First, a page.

Living

Faces of Cancer: Kennewick woman didn't know she had rare form of breast cancer

October is National Breast Cancer Awareness Month, and early detection often is cited as the most effective way to survive.

Yet in Mary Docken's case, early detection didn't help because the substitute teacher was struck with inflammatory breast cancer, a rare form of the disease.

Inflammatory breast cancer accounts for fewer than 5 percent of breast cancer cases in the United States, according to experts.

Instead of a lump, this cancer shows up as reddish or bruised skin, a burning sensation, swelling or an inverted nipple.

Docken, 41, who lives in Kennewick, first noticed a problem in January 2009 because she had a swollen toe. By that April, she had swelling and pain throughout her body and was being treated for rheumatoid arthritis.

She was on "a ton of medicine," she said, which reduced the swelling enough to reveal a mass in her breast. By that June, she was at Columbia Basin Hematology & Oncology at the Tri-Cities Cancer Center in Kennewick.

Already, her cancer was stage 3B, and the next 16 months were harrowing.

"This is a pretty scary thing," she said. "If you don't get it right away, you can die pretty quickly. It's a fast-spreading cancer."

For the next two months, Docken endured heavy chemotherapy treatments to stop the cancer's growth, followed by two months of lighter chemo to shrink it. That October, surgeons performed a double mastectomy.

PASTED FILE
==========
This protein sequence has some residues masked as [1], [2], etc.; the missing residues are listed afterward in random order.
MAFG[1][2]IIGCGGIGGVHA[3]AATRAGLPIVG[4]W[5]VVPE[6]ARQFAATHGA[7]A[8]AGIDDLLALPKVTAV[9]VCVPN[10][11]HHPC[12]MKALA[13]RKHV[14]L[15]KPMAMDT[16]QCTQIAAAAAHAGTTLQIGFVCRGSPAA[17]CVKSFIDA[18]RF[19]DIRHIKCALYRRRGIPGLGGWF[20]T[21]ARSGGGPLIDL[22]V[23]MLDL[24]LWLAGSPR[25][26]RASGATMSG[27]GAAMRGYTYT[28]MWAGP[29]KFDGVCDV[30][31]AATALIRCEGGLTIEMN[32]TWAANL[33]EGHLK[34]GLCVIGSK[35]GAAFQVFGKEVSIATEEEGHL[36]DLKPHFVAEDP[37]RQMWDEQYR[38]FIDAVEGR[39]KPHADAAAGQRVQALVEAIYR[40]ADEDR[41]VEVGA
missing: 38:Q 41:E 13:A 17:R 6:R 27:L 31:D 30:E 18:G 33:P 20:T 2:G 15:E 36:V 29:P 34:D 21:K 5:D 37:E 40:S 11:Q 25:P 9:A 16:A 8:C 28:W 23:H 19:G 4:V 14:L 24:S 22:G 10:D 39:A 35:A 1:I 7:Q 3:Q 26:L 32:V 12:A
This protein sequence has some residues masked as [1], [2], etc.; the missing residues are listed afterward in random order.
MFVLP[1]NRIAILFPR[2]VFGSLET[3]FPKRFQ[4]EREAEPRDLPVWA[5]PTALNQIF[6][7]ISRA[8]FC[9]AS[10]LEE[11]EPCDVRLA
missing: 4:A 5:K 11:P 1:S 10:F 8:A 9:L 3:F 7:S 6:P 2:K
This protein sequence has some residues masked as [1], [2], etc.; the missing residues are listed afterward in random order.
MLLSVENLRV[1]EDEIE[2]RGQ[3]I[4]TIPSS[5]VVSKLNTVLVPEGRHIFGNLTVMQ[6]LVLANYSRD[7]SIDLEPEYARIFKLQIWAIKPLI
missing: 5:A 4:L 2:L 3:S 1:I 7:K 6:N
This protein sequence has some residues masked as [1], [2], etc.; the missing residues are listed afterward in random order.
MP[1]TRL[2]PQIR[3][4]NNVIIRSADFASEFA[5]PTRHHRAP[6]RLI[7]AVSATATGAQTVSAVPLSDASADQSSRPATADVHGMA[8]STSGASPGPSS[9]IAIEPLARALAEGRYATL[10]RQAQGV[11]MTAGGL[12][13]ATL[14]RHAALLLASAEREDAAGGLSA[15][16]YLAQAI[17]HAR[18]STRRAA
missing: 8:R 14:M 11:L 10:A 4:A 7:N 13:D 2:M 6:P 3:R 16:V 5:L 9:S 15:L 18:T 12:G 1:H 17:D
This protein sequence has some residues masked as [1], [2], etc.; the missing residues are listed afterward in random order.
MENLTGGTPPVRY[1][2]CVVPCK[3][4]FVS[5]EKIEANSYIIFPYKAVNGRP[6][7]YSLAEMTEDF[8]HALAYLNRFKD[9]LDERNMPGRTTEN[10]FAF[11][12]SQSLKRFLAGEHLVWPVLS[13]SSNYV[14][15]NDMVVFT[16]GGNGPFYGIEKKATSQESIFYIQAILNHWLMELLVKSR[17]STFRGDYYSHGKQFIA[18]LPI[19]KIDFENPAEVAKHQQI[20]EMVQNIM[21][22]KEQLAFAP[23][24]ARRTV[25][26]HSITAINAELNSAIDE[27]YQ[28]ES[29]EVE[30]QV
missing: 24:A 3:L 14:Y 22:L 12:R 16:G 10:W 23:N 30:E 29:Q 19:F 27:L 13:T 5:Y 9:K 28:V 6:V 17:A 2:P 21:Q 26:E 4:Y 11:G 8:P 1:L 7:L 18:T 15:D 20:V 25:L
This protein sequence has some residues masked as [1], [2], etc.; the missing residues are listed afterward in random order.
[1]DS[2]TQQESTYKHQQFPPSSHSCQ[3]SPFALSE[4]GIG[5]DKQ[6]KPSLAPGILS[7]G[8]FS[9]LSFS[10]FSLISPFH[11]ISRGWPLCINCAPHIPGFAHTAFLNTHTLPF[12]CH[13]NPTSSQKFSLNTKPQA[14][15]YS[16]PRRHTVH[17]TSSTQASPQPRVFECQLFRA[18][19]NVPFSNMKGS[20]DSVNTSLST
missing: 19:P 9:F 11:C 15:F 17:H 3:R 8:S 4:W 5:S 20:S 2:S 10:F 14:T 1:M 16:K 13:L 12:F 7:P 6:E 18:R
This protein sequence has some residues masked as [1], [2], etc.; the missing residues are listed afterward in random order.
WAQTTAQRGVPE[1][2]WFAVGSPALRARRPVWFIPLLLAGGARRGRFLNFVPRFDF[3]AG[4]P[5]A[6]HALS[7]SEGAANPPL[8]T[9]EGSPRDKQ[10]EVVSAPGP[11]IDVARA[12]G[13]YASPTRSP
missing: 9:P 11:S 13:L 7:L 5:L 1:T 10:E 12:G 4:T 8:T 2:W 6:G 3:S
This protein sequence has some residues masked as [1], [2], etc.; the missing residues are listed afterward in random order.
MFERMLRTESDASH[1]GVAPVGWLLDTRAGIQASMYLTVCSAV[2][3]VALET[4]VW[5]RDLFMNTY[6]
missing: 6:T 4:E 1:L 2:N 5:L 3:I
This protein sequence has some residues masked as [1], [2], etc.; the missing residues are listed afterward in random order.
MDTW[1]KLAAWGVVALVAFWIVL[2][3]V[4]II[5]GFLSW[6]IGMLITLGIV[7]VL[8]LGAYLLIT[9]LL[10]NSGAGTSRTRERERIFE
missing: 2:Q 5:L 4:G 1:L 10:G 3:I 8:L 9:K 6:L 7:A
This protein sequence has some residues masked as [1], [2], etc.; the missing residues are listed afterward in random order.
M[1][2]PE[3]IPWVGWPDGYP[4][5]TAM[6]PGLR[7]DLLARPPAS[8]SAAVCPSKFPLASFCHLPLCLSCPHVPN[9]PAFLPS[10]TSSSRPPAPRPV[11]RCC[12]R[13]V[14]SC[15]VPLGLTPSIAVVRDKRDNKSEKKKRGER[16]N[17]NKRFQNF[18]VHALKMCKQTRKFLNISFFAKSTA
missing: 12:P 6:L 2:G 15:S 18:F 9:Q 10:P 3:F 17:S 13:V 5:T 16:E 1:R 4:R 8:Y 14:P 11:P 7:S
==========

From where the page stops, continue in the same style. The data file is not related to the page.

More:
Doctors also removed 20 of Docken's lymph nodes, then found cancer in one more, so she faced three more months of chemotherapy and more than six weeks of radiation treatments.

In the meantime, she continued with a precautionary chemo until September 2010 and will be taking a pill for the next four years to control the protein in her body.

Through it all, Docken's family surrounded her with love. Her husband held her hand through all of the doctor appointments and chemo treatments, and her two teenage sons stayed strong for her.

Today, Docken feels good and is back to work as a substitute teacher in Kennewick and Pasco.

"Going back to work was hard, with the loss of my hair," she said.

School officials were great to work with, though, she said, allowing her to wear hats as her hair grew back.

Today, she is much more aware of her body, eating better and exercising more. And she wants others to realize that breast cancer doesn't always show up as a lump.

"I didn't think I had cancer," she said. "Everyone needs to know that it comes in different forms."

  Comments